Risk insight: recession looms and investors face a protracted recovery

Jérôme Haegeli, Group Chief Economist at Swiss Re, explains why the incoming recession may be deepest seen in a lifetime and says there are big paradigm shifts in the making

Jérôme Haegeli, group chief economist at Swiss Reposted on Wednesday, May 27, 2020

The recession will be sharper and deeper than anything we have ever seen before in our lifetime; at the same time, it could also be one of the shortest in history.

This being said, the recovery will be protracted with big paradigm shifts in the making and lower global economic output of around USD 12trn by end 2021.

We expect a global recession in 2020 with GDP contracted by 3.8 per cent. The recovery will likely to be protracted despite massive fiscal stimulus measures.

Global longterm yields will remain at very low level. The risk of a global credit crisis along others are on the rise, in particular EM will be more vulnerable to ad-hoc shocks.

We are more positive for the US relative to Europe and see China leading the way.

What's new in the risk landscape?

We expect the global recession to be the deepest one in our lifetime and we
won't be back to normal any time soon. Global GDP is projected to contract 3.8 per cent, more than double the -1.8 per cent drop in 2009.

Economic activities are likely to remain severely constrained throughout 2Q, even assuming new infections in Europe and the US to peak in May (see chart a below).

We expect the hit to economic activity to be the strongest in 2Q. Sharply rising unemployment and permanent income losses will limit consumption growth and thus weighing on economic growth in 2H and beyond.

While the recession will likely be short, the recovery will be protracted. In addition to extraordinary monetary policy support, massive fiscal stimulus of almost four per cent of global GDP (compared to 1.6 per cent in the GFC) will provide some cushioning in near term.

However, weaker economic resilience (compared to GFC time), impact of pandemic on consumers' behaviour, as well as structural disruption on global supply chain will pose additional pressure to post-COVID-19 recovery.

Interest rate will remain very low as financial repression is on the rise. With surging public debt resulted from cumulating fiscal stimulus, central banks are likely to be active in capping yield increases to accommodate rising debts if needed. 

We project US 10-year yields to close at 1.0% at year-end, and yields in Germany and Eurozone will likely remain negative for the foreseeable future.

With immediate systemic risk capped, medium term risks are accumulating. The immediate systemic risk has been significantly reduced due to aggressive credit support by major central banks.

However, concerns over medium-term risks are rising in particular for the risk of US China trade war.

As a result of the COVID19 shock, we expect more differentiated recoveries among emerging market economies.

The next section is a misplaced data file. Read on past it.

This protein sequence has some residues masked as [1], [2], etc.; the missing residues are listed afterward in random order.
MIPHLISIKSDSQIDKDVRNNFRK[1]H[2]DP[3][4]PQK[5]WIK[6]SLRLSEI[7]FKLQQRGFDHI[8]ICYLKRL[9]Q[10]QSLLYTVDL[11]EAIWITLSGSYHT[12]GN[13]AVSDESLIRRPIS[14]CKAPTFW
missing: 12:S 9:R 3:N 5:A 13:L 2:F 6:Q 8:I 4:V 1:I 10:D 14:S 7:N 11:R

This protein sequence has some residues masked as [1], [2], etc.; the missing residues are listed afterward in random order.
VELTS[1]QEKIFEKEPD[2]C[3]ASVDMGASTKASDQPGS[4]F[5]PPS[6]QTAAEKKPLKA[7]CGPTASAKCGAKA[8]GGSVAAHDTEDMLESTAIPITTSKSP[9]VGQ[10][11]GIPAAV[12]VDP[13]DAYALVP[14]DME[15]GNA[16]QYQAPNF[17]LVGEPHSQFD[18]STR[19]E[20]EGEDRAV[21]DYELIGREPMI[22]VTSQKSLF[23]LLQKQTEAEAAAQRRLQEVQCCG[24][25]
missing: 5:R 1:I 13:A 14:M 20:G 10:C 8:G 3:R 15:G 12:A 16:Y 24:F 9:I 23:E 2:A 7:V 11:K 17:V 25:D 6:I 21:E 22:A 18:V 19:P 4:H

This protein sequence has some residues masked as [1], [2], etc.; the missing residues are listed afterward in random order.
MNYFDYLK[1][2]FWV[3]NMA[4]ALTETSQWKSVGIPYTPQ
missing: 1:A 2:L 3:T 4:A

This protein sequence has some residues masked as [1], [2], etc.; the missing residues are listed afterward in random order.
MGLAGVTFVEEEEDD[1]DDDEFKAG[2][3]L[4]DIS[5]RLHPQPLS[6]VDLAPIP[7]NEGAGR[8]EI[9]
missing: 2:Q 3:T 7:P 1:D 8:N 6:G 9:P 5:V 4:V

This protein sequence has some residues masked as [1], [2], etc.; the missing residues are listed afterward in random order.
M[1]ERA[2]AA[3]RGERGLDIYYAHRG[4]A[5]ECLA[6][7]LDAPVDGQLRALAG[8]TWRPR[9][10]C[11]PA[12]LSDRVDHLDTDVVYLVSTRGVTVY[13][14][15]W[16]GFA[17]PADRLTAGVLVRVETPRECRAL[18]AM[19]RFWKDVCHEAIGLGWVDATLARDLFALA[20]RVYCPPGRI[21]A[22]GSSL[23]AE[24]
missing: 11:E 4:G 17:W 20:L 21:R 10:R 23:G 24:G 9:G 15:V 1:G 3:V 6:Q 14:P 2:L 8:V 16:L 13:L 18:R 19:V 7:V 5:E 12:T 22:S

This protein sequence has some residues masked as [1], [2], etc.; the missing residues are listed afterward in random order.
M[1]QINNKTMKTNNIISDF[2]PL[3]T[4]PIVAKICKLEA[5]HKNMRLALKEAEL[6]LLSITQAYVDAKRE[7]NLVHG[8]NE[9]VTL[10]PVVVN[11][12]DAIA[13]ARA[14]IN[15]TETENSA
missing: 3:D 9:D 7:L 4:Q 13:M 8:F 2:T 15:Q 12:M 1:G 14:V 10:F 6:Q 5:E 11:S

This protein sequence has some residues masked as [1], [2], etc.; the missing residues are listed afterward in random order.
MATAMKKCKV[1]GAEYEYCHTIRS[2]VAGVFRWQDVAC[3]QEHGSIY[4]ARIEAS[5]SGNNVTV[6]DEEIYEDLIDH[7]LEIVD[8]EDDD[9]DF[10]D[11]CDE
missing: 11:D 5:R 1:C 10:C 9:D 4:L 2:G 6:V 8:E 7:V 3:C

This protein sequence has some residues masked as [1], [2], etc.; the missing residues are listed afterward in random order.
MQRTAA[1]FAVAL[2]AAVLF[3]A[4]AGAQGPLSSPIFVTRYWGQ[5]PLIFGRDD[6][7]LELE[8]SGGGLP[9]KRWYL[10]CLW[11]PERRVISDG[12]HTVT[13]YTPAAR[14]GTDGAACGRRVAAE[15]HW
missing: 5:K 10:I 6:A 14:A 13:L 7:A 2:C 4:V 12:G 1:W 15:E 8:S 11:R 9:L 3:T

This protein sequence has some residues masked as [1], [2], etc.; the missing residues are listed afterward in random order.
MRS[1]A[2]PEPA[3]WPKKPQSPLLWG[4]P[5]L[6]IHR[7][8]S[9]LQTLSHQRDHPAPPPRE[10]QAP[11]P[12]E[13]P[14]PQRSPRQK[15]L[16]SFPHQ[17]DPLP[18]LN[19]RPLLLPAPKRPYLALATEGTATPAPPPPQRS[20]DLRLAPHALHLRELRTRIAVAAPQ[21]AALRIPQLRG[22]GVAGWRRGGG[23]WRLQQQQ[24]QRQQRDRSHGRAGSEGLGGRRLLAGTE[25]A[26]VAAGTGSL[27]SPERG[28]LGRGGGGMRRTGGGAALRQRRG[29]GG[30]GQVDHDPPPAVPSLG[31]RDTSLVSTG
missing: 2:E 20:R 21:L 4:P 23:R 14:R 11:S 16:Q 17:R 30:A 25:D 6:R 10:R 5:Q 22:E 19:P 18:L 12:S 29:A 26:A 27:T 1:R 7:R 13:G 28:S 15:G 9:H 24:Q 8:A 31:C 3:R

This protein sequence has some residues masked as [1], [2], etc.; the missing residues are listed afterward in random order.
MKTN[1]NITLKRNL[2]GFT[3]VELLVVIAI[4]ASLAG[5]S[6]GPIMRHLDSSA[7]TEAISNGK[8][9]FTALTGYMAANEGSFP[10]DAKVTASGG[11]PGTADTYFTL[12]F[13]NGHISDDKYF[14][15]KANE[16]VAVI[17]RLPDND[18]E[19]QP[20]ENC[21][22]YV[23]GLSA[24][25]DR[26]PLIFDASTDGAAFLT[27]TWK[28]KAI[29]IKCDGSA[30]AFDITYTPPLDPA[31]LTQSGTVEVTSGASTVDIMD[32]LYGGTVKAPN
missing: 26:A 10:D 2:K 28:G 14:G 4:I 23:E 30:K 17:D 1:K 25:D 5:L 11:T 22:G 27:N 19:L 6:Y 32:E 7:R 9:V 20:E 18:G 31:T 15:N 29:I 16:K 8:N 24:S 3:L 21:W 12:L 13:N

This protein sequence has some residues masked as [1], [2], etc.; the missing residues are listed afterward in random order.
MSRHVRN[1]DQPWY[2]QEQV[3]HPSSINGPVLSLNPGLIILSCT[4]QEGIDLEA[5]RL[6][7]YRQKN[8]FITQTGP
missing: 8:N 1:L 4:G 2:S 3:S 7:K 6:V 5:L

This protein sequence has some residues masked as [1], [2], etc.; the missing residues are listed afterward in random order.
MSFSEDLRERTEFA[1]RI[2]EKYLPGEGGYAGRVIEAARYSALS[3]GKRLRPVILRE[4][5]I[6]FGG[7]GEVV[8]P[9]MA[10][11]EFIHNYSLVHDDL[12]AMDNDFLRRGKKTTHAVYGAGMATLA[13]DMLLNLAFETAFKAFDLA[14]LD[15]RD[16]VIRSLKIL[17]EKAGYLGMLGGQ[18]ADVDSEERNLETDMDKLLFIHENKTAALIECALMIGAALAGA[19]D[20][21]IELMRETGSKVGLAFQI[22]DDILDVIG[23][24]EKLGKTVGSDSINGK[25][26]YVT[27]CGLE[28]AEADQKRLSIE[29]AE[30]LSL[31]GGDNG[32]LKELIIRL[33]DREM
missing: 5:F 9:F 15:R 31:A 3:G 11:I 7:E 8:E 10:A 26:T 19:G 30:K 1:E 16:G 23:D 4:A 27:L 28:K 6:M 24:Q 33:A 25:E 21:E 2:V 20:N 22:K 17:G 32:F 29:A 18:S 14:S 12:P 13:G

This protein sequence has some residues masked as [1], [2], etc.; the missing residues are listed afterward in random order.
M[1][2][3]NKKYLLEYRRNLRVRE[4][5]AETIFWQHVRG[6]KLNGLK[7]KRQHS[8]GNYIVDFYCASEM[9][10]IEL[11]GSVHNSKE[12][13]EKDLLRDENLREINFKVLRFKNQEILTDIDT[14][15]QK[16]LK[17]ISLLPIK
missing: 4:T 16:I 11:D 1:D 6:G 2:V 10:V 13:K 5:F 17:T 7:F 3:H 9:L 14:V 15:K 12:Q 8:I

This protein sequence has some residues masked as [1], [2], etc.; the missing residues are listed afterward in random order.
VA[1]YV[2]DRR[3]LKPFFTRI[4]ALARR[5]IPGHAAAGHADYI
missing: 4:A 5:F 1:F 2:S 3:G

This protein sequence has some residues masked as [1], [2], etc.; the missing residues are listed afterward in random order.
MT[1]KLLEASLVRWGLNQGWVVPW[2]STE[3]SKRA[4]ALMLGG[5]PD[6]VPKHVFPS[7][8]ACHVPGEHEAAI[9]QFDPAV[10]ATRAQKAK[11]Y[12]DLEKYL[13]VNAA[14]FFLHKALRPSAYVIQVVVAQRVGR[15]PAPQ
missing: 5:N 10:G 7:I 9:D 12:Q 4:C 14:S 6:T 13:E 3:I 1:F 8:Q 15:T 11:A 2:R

Downside scenarios are more likely than an upside scenario. Scenario thinking is more important than ever amid tremendous uncertainties (see Alternative scenarios and chart b below).

A prolonged recession is more likely than a swift recovery, and the risk of "stagflation" is a key medium-term risk scenario given unprecedented fiscal stimulus and potential debt monetisation.

  • The Euro area activity is more exposed to the lockdown measures. A week of lockdown in the euro area represents a negative hit of 0.4 per cent to the union’s economy (vs around 0.3 per cent in the US). We have assumed the full lockdown period to last 12 weeks
  • In terms of sectors, sales & hospitality and transport services are most exposed to the measures put in place. We believe these could see a capacity reduction of 80 per cent and 60 per cent, respectively, during the lockdown
  • The transport services sector represents a larger share of the Eurozone activity (6% per cent vs 4 per cent in the US), which helps explain the difference in impact. Manufacturing further contributes to this difference, with the Euro area more exposed (17 per cent vs 12 per cent in the US)
  • Emerging markets differ significantly in their individual ability to absorb shocks. Typically, they are very exposed to tightening USD financial conditions and downgrades of sovereign ratings; while some are highly exposed to sharp movements in oil prices or tourism flows, etc.
  • As a result of the COVID-19 shock, the most vulnerable countries (Turkey, Kazakhstan, Indonesia, South Africa, Brazil, etc) have already seen their foreign reserve (to short-term debt) and current account position deteriorate dramatically due to severe currency depreciation amid worsening business environment and fiscal pressure.
  • Korea, Peru and China are expected to exit the current economic turbulence relatively faster since they entered the global recession with a better position of relative strength and resilience.
  • We expect more differentiated recovery paths going forward given the heterogenous economic structures and policy buffers across emerging markets.


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